So we do need another way.

Back to total surveillance.

If it could be made to work as they claim it already does (something I’m not absolutely sure events are proving to be currently true), we could all have the freedom to set up in perfect transparency any number of local community websites, wikis and communication tools that we’d like.


Total surveillance, once the original shock of the new was overcome, could quite logically lead to a set of greater liberties – different from those previously enjoyed, but just as real all the same.

The liberties would be, at the very least, twofold:

  1. Freedom not to have to communicate via exclusively corporate means.
  2. The right to choose any size or structure of local communication networks.

Coupled with the manifest aim of democratic constitutions for such local organisations and infrastructures, we could actually use the concept of total surveillance to our benefit.

One problem.

I don’t believe those who run total surveillance believe in making it easy for micro-biz to do its thing, nor difficult for large corporate orgs to be in more or less complete control.  Those who run total surveillance are, themselves, working in corporate orgs.  It’s natural, then, that they should find it easy to discard corporate corruption and crime as occasional exceptions to the rule of broad corporate probity and see micro-orgs as generally threatening.

Is this problem insoluble – or does it require a process of education?

Education, after all, has allowed much of the good in the world to continue its steady march.

We’ll see.

I, myself, have to be hopeful.

Without hope, where would we be?

piecemeal rearguard action vs a full-blown bill of rights: why we must forget the #snooperscharter

Cameron & Co are certainly showing their true colours.  From waiting on the death of a key witness, whose presence was much required in the much hobbled child sex abuse inquiry, to this weekend’s news about the return of the #snooperscharter, they aren’t half effectively managing their unhappy politics.

Open Rights Group informs us thus:

The Counter Terrorism and Security Bill is being debated on Monday, but suddenly it’s turned into a totally different beast. Four peers have decided to insert the Snoopers’ Charter into the law, as 18 pages of amendments.

The amendments are nearly identical in form to the draft Communications Data Bill, which was previously scrutinized by a parliamentary committee who concluded that it was inappropriate. All the problems with the Snoopers’ Charter – that its figures were “fanciful and misleading,” that it, “pays insufficient attention to the duty to respect the right to privacy,” are still there.

Laying 18 pages of amendments before the Lords to insert the Snoopers’ Charter into an already complicated Bill is an abuse of our democratic system. The Lords cannot have time to properly consider the bill, and would deny the Commons the opportunity to consider the clauses as well.

Meanwhile, Paul makes many similarly useful observations – and even EFF quite rightly gets in on the act.

I am, myself, minded to take another route thought.

Tech, whether surveillance tech or consumer tech, whether state or private sector, has analogous relationships with parliaments and legislative bodies everywhere.  As long ago as the late 1970s, good people were warning of the risks:

The Rockford Files in 1978

And yet, even so, tech culture (Google, Apple, Facebook etc) was allowed to develop faster than people were allowed or able to legislate.

I’d argue, therefore, that in a parallel way, the laws which have been drafted and passed to provide oversight of surveillance culture – at least here in Britain – have done little to lead current or previous practice and everything to weakly follow the same.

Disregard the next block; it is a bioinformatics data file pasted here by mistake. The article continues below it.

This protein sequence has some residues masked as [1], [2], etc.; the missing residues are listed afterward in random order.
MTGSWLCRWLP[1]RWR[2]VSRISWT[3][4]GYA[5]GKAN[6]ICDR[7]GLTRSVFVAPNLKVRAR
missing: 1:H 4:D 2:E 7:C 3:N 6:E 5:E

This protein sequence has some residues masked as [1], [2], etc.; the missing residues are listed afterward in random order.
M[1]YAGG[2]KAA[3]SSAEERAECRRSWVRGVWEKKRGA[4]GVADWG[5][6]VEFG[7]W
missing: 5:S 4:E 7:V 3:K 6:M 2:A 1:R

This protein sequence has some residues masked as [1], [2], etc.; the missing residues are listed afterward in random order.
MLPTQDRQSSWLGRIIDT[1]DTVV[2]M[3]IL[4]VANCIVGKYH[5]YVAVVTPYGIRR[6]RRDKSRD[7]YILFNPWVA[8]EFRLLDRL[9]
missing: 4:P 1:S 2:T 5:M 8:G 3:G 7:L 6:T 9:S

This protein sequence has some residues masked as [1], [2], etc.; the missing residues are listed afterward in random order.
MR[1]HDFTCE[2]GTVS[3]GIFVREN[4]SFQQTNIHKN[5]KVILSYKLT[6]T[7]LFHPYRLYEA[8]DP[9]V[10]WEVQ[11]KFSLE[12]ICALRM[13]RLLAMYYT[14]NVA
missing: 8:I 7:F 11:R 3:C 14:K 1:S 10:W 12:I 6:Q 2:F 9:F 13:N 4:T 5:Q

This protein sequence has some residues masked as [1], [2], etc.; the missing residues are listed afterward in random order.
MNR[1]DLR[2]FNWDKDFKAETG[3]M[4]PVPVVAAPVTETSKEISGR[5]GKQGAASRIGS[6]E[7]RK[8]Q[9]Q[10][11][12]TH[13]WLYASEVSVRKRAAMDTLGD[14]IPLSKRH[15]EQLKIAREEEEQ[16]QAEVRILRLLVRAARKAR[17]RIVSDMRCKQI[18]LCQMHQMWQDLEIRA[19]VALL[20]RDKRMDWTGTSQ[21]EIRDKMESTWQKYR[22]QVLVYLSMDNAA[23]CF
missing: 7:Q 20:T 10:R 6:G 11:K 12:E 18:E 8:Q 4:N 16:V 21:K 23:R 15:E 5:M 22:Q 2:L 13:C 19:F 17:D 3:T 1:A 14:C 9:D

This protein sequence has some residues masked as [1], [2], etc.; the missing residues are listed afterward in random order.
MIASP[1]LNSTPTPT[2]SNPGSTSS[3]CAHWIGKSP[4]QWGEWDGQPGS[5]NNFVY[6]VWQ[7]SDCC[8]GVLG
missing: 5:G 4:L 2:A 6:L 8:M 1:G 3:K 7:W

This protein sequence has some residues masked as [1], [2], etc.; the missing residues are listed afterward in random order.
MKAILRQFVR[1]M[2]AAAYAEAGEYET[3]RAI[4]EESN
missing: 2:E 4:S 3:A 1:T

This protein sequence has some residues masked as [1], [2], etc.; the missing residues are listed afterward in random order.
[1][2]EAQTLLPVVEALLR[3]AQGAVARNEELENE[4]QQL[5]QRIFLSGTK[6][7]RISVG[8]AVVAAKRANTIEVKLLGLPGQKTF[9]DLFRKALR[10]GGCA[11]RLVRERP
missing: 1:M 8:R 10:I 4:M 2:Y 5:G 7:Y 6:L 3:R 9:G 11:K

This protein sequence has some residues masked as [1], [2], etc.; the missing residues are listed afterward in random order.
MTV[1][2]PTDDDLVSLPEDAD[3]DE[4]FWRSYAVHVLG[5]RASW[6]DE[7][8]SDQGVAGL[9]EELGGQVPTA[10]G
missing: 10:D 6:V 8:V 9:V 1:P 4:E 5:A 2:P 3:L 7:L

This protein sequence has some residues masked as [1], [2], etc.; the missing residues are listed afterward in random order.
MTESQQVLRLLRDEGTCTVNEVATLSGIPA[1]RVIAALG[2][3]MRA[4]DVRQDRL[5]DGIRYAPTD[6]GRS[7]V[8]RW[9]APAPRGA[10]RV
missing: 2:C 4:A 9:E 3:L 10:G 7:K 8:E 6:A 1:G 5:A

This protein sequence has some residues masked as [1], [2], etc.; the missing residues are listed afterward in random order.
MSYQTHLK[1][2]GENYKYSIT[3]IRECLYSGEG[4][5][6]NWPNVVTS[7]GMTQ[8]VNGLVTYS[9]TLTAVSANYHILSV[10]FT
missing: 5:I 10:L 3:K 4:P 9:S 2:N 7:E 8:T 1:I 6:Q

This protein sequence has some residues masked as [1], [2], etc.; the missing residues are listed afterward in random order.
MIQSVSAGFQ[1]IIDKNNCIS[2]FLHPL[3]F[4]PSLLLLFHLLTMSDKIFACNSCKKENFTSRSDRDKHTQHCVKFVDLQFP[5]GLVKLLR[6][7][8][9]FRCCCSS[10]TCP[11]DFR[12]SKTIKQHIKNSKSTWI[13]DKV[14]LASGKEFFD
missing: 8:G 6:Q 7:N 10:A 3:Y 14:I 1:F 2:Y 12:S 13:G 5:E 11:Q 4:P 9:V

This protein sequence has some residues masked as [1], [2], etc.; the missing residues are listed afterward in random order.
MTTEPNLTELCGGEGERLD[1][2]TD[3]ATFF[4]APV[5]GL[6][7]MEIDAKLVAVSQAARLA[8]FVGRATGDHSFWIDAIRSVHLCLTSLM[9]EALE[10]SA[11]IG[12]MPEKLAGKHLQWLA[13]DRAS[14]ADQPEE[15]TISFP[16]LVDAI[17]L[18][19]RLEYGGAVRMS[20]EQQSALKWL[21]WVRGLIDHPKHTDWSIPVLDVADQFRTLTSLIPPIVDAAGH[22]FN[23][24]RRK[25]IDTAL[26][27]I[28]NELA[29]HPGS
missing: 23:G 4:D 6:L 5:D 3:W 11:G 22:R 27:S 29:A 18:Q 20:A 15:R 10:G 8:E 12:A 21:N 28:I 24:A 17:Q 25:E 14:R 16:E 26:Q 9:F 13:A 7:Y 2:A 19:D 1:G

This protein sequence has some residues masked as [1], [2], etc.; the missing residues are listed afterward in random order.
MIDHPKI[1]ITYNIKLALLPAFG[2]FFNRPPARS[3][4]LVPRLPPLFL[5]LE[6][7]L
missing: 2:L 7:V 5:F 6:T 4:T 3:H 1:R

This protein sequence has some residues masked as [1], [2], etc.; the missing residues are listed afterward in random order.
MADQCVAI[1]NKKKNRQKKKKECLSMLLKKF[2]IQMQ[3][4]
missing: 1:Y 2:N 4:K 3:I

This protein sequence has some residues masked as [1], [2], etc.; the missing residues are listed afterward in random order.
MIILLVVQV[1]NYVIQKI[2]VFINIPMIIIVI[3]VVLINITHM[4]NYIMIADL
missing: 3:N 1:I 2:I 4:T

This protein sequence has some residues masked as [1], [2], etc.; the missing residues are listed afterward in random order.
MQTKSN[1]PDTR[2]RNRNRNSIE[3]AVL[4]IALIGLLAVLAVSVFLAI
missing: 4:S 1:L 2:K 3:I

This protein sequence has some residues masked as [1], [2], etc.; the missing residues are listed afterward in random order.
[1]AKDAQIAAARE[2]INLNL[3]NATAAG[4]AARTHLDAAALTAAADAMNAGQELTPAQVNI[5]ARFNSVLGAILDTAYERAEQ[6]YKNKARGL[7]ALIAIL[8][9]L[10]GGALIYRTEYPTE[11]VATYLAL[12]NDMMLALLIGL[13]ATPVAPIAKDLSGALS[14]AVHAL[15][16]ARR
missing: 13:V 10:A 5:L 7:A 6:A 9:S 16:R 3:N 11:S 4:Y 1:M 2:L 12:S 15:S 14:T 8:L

The yardstick being that if it’s in a bill of Parliament, they’re already doing it anyway.

If the #snooperscharter gets passed before the next general election in May, hidden amongst clever, sneaky or abusive amendments in a symbiotic or parasitical way (depending on your point of view, of course), the failure to stop it will be little more than symbolic.  Even if good, grand people and organisations like ORG, EFF and Paul do manage to prevent it, its prevention will only stop institutions which act entirely within the law from continuing their shady behaviours.  Those actions which take place, which have taken place and which will continue to take place in the future – in the quite extra-legal circumstances which befit the sector we’re discussing – will continue to operate extra-legally, as if nothing had changed or been implemented.

This is why I’m saying we need to accept the #snooperscharter as a done deal, much as the Googles and Facebooks of the world have bulldozered through much of European privacy legislation in the past.  Yes.  There are useful things, markers in the sand we can draw I suppose, that piecemeal rearguard activities can achieve – but they continue, as I’ve already said, to be more symbolic than real.

The circumstances are such that it’s no longer surveillance legislation we need to address but surveillance culture.  Good government can only work, taxes can only be cooperatively collected, when people trust they have the best governance that civilisation is capable of offering.

Tech-located laws which follow, which rubber-stamp decades later, underhand practices in both private and public sectors are not the best way of offering a better governance.

Nor are they examples of good and honest lawmaking.

We need a much broader instrument to deal with the preoccupying collapse of good governance in the Western world.

That instrument, I suggest, should be a sweepingly explicit Bill of Rights which re-establishes, for everyone to see, feel and absorb, the importance of privacy to the good functioning of a liberal society.

A liberal society can only exist when the levels of trust and privacy are high.

At the moment this is not the case – and liberal society is not what we have.

So whilst it’s fine – on occasions – to fight rearguard with rearguard, it’d be far more intelligent, useful and constructive to fight that manifest lack of liberal culture we find almost everywhere with the undeniable touchstone a liberal Bill of Rights could represent.